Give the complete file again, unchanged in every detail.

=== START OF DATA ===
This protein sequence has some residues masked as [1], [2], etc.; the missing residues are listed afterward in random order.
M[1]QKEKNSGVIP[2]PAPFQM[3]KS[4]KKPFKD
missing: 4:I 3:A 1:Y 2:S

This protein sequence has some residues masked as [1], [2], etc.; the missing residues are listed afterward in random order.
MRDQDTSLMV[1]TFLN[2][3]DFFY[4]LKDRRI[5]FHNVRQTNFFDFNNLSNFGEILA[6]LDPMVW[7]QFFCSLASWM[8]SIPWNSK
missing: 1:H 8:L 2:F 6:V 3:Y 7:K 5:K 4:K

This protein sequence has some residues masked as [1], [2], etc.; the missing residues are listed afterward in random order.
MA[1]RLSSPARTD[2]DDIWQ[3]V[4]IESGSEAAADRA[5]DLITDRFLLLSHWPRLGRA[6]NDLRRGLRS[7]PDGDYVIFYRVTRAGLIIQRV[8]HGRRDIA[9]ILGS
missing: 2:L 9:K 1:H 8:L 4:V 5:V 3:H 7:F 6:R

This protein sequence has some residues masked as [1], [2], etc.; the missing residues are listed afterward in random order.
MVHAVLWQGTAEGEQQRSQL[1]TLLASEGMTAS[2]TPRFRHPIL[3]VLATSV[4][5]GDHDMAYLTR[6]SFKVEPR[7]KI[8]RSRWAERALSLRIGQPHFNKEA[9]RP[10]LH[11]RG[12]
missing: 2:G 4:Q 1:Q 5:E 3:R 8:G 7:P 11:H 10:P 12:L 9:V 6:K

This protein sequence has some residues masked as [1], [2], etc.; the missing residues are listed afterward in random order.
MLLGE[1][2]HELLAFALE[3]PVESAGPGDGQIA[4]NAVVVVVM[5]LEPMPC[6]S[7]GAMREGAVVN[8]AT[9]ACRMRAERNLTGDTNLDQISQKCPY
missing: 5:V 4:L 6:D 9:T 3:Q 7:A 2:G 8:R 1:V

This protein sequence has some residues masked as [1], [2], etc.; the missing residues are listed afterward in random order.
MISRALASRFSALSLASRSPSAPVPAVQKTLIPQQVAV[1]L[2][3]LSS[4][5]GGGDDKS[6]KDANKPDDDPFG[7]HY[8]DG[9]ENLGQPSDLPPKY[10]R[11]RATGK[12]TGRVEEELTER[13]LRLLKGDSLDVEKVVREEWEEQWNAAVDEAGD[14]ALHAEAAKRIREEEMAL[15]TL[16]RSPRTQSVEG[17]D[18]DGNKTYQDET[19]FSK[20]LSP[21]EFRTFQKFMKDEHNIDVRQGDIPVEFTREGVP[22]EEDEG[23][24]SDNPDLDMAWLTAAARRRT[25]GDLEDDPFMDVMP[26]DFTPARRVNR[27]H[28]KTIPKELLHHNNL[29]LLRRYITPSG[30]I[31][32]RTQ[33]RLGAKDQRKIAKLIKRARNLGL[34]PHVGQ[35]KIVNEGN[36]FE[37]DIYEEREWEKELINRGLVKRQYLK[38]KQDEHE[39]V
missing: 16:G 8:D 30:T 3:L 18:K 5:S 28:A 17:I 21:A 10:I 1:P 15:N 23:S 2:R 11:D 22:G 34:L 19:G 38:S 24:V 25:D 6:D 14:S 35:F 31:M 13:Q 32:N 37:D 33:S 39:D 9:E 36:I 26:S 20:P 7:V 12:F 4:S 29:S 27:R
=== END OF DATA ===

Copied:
This protein sequence has some residues masked as [1], [2], etc.; the missing residues are listed afterward in random order.
M[1]QKEKNSGVIP[2]PAPFQM[3]KS[4]KKPFKD
missing: 4:I 3:A 1:Y 2:S

This protein sequence has some residues masked as [1], [2], etc.; the missing residues are listed afterward in random order.
MRDQDTSLMV[1]TFLN[2][3]DFFY[4]LKDRRI[5]FHNVRQTNFFDFNNLSNFGEILA[6]LDPMVW[7]QFFCSLASWM[8]SIPWNSK
missing: 1:H 8:L 2:F 6:V 3:Y 7:K 5:K 4:K

This protein sequence has some residues masked as [1], [2], etc.; the missing residues are listed afterward in random order.
MA[1]RLSSPARTD[2]DDIWQ[3]V[4]IESGSEAAADRA[5]DLITDRFLLLSHWPRLGRA[6]NDLRRGLRS[7]PDGDYVIFYRVTRAGLIIQRV[8]HGRRDIA[9]ILGS
missing: 2:L 9:K 1:H 8:L 4:V 5:V 3:H 7:F 6:R

This protein sequence has some residues masked as [1], [2], etc.; the missing residues are listed afterward in random order.
MVHAVLWQGTAEGEQQRSQL[1]TLLASEGMTAS[2]TPRFRHPIL[3]VLATSV[4][5]GDHDMAYLTR[6]SFKVEPR[7]KI[8]RSRWAERALSLRIGQPHFNKEA[9]RP[10]LH[11]RG[12]
missing: 2:G 4:Q 1:Q 5:E 3:R 8:G 7:P 11:H 10:P 12:L 9:V 6:K

This protein sequence has some residues masked as [1], [2], etc.; the missing residues are listed afterward in random order.
MLLGE[1][2]HELLAFALE[3]PVESAGPGDGQIA[4]NAVVVVVM[5]LEPMPC[6]S[7]GAMREGAVVN[8]AT[9]ACRMRAERNLTGDTNLDQISQKCPY
missing: 5:V 4:L 6:D 9:T 3:Q 7:A 2:G 8:R 1:V

This protein sequence has some residues masked as [1], [2], etc.; the missing residues are listed afterward in random order.
MISRALASRFSALSLASRSPSAPVPAVQKTLIPQQVAV[1]L[2][3]LSS[4][5]GGGDDKS[6]KDANKPDDDPFG[7]HY[8]DG[9]ENLGQPSDLPPKY[10]R[11]RATGK[12]TGRVEEELTER[13]LRLLKGDSLDVEKVVREEWEEQWNAAVDEAGD[14]ALHAEAAKRIREEEMAL[15]TL[16]RSPRTQSVEG[17]D[18]DGNKTYQDET[19]FSK[20]LSP[21]EFRTFQKFMKDEHNIDVRQGDIPVEFTREGVP[22]EEDEG[23][24]SDNPDLDMAWLTAAARRRT[25]GDLEDDPFMDVMP[26]DFTPARRVNR[27]H[28]KTIPKELLHHNNL[29]LLRRYITPSG[30]I[31][32]RTQ[33]RLGAKDQRKIAKLIKRARNLGL[34]PHVGQ[35]KIVNEGN[36]FE[37]DIYEEREWEKELINRGLVKRQYLK[38]KQDEHE[39]V
missing: 16:G 8:D 30:T 3:L 18:K 5:S 28:A 17:I 21:A 10:I 1:P 15:N 23:S 2:R 11:D 22:G 34:L 19:G 38:S 24:V 25:D 6:D 14:S 35:F 31:M 13:Q 32:N 37:D 33:S 39:D 9:E 36:I 26:S 20:P 7:V 12:F 4:S 29:S 27:R